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» 22.04.2010 - Concern over Nigeria's 870 death row inmates
» 06.04.2010 - Nigerian militias sentenced in Equatorial Guinea
» 02.02.2010 - UK to return £43 million stolen funds
» 02.02.2010 - Nigeria names panel to probe religious killings
» 27.01.2010 - Nigeria seizes fake drugs
» 21.01.2010 - UN chief calls for restoration of peace in Nigeria
» 20.01.2010 - Nigerian religious clashes’ death toll up
» 18.01.2010 - Religious clashes kill 12 in Nigeria

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Society | Human rights

Demands for Nigeria to stop massacres

afrol News, 9 March - Rights groups hold the Nigerian government responsible for a failure to adopt policies that could have hindered this weekend's massacre of 500 people around Jos City. Also the international community urges Nigeria to change its policies to prevent further slaughtering.

As many as 500 people in the area around the city of Jos may have been killed last weekend during the latest wave of clashes between Christians and Muslims, which followed similar attacks in January and in November 2009.

As these grim events happen more and more often in Nigeria, the question is raised whether government is doing enough to hinder these massacres. Human rights groups for a long time have claimed Nigeria's government fails to address the issue properly.

To start with, violence is too often met with impunity in Nigeria; in particular religious and ethnic violence. Therefore, Human Rights Watch started by demanding that Nigeria's acting President "should make sure" that the massacre in central Nigeria "is thoroughly and promptly investigated and that those responsible are prosecuted."

"This kind of terrible violence has left thousands dead in Plateau State in the past decade, but no one has been held accountable," said Corinne Dufka of the human rights group. Impunity could only lead to further massacres.

"The acting President should also ensure that the military and the police act swiftly to protect civilians of all ethnicities at risk of further attacks or reprisal killings, including by conducting regular patrols throughout the vulnerable region," the rights group further demanded. "It is time to draw a line in the sand. The authorities need to protect these communities, bring the perpetrators to book, and address the root causes of violence," Ms Dufka said.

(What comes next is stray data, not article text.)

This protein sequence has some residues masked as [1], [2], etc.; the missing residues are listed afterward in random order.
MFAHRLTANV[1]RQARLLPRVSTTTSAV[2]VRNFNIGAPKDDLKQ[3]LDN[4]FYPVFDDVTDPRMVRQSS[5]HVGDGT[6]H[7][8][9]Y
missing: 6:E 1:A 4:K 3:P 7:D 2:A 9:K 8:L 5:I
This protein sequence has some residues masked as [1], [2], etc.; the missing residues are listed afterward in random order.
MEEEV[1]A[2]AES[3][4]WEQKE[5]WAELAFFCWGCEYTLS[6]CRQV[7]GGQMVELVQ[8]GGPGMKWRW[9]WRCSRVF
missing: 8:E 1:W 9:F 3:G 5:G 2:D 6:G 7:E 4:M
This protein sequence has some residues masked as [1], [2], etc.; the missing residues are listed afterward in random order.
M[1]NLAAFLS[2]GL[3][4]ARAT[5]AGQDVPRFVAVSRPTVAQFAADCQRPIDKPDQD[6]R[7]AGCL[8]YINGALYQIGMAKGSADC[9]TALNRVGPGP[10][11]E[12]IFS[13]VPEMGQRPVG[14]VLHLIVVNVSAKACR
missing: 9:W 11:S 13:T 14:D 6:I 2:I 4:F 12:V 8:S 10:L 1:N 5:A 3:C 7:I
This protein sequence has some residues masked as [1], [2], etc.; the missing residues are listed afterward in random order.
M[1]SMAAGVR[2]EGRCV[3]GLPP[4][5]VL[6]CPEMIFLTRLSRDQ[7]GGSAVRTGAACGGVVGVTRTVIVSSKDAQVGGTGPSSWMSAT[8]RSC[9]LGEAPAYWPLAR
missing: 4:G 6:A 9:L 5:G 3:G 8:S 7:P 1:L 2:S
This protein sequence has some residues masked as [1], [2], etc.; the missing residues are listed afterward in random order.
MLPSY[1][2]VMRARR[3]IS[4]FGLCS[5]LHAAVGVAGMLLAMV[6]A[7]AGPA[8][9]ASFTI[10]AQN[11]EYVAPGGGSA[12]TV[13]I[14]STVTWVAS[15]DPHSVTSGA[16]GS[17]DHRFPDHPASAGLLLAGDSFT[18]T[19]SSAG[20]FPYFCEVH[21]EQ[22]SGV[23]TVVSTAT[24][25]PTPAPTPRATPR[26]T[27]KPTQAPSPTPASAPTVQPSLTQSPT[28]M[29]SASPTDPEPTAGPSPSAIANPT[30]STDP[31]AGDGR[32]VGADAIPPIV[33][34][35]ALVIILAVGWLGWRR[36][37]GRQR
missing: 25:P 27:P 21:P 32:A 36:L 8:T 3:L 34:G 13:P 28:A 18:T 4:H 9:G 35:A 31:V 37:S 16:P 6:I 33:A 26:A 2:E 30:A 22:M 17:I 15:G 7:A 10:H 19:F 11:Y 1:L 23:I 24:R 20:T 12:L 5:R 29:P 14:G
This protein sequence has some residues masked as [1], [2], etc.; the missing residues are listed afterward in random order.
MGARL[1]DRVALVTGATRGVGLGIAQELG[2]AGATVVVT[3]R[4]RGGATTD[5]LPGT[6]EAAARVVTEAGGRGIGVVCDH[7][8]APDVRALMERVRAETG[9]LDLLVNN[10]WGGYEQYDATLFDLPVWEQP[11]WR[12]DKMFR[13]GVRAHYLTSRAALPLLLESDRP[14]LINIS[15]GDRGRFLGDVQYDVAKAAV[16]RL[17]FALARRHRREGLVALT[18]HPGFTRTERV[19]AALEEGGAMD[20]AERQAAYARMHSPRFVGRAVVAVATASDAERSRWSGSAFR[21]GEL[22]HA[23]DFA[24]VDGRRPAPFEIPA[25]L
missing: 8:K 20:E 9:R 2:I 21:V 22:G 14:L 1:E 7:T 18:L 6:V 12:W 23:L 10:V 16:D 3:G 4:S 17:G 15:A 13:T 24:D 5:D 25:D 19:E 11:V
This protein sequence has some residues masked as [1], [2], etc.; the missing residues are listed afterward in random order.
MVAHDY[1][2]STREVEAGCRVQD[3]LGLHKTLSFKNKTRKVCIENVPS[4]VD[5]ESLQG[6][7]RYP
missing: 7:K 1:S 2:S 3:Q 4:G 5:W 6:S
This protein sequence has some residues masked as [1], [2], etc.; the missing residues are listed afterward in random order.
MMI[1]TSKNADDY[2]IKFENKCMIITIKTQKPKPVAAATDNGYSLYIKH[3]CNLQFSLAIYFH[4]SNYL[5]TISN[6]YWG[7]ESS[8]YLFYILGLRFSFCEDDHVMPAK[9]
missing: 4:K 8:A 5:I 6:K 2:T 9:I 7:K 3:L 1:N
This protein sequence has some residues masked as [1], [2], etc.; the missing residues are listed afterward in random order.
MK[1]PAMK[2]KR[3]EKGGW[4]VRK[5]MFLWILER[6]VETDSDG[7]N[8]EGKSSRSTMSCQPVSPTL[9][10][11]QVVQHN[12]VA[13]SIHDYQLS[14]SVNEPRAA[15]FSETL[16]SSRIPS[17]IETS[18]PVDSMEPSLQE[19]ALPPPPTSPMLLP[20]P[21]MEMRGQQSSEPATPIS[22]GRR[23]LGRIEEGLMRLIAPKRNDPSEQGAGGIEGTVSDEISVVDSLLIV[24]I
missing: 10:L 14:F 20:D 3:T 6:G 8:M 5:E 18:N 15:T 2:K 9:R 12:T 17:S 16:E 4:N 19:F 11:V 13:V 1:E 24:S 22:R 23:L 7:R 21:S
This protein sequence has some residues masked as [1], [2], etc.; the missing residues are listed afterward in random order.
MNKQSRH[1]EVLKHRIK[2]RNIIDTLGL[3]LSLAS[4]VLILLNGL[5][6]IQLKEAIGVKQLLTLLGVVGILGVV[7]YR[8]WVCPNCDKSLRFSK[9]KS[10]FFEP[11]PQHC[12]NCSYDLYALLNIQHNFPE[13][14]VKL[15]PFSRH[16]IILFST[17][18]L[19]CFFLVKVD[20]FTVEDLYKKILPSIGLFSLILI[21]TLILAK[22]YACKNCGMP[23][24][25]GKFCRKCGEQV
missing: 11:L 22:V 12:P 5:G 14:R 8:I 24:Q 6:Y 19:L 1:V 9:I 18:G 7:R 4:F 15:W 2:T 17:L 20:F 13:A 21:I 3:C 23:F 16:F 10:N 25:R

The same concerns are raised by the international community. The UN's human rights chief Navi Pillay said today called for authorities to tackle the underlying causes of the tension in the region.

Too little had been done since the last massacre in January and in November 2009. "After the January killings, the villages should have been properly protected," Ms Pillay said.

She stressed that better security is clearly vital, but added that it would be a mistake to think of the situation as simply sectarian or ethnic violence, and to treat it solely as a security issue. "What is most needed is a concerted effort to tackle the underlying causes of the repeated outbreaks of ethnic and religious violence which Nigeria has witnessed in recent years, namely discrimination, poverty and disputes over land," she stated. "The government needs to address these issues head-on."

The same thoughts were presented in Washington today, where US Secretary of State Hillary Clinton urged Nigeria not to tolerate further impunity. "The Nigerian government should make sure the perpetrators are brought to justice under the rule of law and that human rights are respected as order is restored," Ms Clinton said at a news conference.

Contrasting earlier Nigerian leaders, acting President Goodluck Jonathan in fact is indeed gathering some praise for his handling of the Jos massacre. Nigerian police already have reported the arrest of more than 90 persons suspected of inciting and carrying out the violence. This swift action has been seen as a positive development by groups like Human Rights Watch.

The rights group also praised acting President Jonathan's ordering of additional troops to the streets of Jos and surrounding communities and his promise to bring the perpetrators to justice as "a step in the right direction."

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